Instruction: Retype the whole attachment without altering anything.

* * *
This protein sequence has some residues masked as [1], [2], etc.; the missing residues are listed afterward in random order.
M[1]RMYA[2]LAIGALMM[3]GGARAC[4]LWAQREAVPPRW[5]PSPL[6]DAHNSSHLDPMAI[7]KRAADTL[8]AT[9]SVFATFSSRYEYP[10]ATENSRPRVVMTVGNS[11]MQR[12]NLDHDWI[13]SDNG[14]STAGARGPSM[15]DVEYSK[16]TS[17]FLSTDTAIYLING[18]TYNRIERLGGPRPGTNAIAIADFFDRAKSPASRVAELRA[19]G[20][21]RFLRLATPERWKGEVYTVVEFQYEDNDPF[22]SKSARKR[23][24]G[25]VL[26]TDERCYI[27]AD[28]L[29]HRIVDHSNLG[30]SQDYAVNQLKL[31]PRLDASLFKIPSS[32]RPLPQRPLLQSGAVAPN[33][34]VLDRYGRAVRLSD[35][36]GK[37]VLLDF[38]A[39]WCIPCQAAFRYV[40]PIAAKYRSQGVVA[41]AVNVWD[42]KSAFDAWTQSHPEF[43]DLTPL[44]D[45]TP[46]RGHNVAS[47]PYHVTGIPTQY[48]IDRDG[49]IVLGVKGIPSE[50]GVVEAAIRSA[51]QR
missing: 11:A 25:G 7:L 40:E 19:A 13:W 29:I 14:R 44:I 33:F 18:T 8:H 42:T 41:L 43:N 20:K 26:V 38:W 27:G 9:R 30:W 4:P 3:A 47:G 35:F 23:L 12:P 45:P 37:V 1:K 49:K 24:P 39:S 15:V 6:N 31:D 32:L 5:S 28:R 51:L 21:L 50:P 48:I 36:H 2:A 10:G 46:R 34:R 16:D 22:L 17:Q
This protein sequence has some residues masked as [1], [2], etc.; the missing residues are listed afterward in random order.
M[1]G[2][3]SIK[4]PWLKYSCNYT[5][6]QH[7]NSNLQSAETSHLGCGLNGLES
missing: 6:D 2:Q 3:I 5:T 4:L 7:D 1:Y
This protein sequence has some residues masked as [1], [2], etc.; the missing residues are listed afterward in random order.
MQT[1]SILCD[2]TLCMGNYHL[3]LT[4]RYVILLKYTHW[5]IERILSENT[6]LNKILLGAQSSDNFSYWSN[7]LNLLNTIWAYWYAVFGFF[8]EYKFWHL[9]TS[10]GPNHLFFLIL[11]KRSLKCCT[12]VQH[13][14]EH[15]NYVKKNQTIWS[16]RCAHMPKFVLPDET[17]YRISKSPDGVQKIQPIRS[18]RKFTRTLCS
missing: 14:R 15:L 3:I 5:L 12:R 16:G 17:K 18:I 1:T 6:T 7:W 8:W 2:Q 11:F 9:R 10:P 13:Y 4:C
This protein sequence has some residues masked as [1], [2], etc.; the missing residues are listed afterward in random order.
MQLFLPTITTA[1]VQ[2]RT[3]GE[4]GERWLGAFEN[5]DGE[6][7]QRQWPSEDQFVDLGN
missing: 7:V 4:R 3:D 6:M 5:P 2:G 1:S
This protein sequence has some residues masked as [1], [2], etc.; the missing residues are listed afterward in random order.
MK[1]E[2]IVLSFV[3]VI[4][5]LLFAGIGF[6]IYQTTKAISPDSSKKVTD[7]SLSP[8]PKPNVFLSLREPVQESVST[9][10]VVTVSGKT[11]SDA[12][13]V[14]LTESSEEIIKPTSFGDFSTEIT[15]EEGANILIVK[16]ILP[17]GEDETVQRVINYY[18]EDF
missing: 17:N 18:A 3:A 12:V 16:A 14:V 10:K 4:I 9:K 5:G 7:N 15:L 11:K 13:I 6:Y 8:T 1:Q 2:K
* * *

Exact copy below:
This protein sequence has some residues masked as [1], [2], etc.; the missing residues are listed afterward in random order.
M[1]RMYA[2]LAIGALMM[3]GGARAC[4]LWAQREAVPPRW[5]PSPL[6]DAHNSSHLDPMAI[7]KRAADTL[8]AT[9]SVFATFSSRYEYP[10]ATENSRPRVVMTVGNS[11]MQR[12]NLDHDWI[13]SDNG[14]STAGARGPSM[15]DVEYSK[16]TS[17]FLSTDTAIYLING[18]TYNRIERLGGPRPGTNAIAIADFFDRAKSPASRVAELRA[19]G[20][21]RFLRLATPERWKGEVYTVVEFQYEDNDPF[22]SKSARKR[23][24]G[25]VL[26]TDERCYI[27]AD[28]L[29]HRIVDHSNLG[30]SQDYAVNQLKL[31]PRLDASLFKIPSS[32]RPLPQRPLLQSGAVAPN[33][34]VLDRYGRAVRLSD[35][36]GK[37]VLLDF[38]A[39]WCIPCQAAFRYV[40]PIAAKYRSQGVVA[41]AVNVWD[42]KSAFDAWTQSHPEF[43]DLTPL[44]D[45]TP[46]RGHNVAS[47]PYHVTGIPTQY[48]IDRDG[49]IVLGVKGIPSE[50]GVVEAAIRSA[51]QR
missing: 11:A 25:G 7:L 40:E 19:A 13:W 29:I 14:R 44:I 33:F 18:T 8:H 42:T 41:L 43:N 20:K 26:V 38:W 27:G 9:R 30:W 4:P 3:A 47:G 35:F 23:L 12:P 45:P 37:V 1:K 49:K 24:P 39:S 15:V 6:N 31:D 32:L 5:S 28:R 51:L 21:L 50:P 48:I 36:H 2:A 10:G 46:R 34:R 16:D 22:L 17:Q
This protein sequence has some residues masked as [1], [2], etc.; the missing residues are listed afterward in random order.
M[1]G[2][3]SIK[4]PWLKYSCNYT[5][6]QH[7]NSNLQSAETSHLGCGLNGLES
missing: 6:D 2:Q 3:I 5:T 4:L 7:D 1:Y
This protein sequence has some residues masked as [1], [2], etc.; the missing residues are listed afterward in random order.
MQT[1]SILCD[2]TLCMGNYHL[3]LT[4]RYVILLKYTHW[5]IERILSENT[6]LNKILLGAQSSDNFSYWSN[7]LNLLNTIWAYWYAVFGFF[8]EYKFWHL[9]TS[10]GPNHLFFLIL[11]KRSLKCCT[12]VQH[13][14]EH[15]NYVKKNQTIWS[16]RCAHMPKFVLPDET[17]YRISKSPDGVQKIQPIRS[18]RKFTRTLCS
missing: 14:R 15:L 3:I 5:L 12:R 16:G 17:K 18:I 1:T 6:T 7:W 8:W 2:Q 11:F 9:R 10:P 13:Y 4:C
This protein sequence has some residues masked as [1], [2], etc.; the missing residues are listed afterward in random order.
MQLFLPTITTA[1]VQ[2]RT[3]GE[4]GERWLGAFEN[5]DGE[6][7]QRQWPSEDQFVDLGN
missing: 7:V 4:R 3:D 6:M 5:P 2:G 1:S
This protein sequence has some residues masked as [1], [2], etc.; the missing residues are listed afterward in random order.
MK[1]E[2]IVLSFV[3]VI[4][5]LLFAGIGF[6]IYQTTKAISPDSSKKVTD[7]SLSP[8]PKPNVFLSLREPVQESVST[9][10]VVTVSGKT[11]SDA[12][13]V[14]LTESSEEIIKPTSFGDFSTEIT[15]EEGANILIVK[16]ILP[17]GEDETVQRVINYY[18]EDF
missing: 17:N 18:A 3:A 12:V 16:A 14:V 10:K 4:I 9:K 5:G 7:N 15:L 11:K 13:I 6:Y 8:T 1:Q 2:K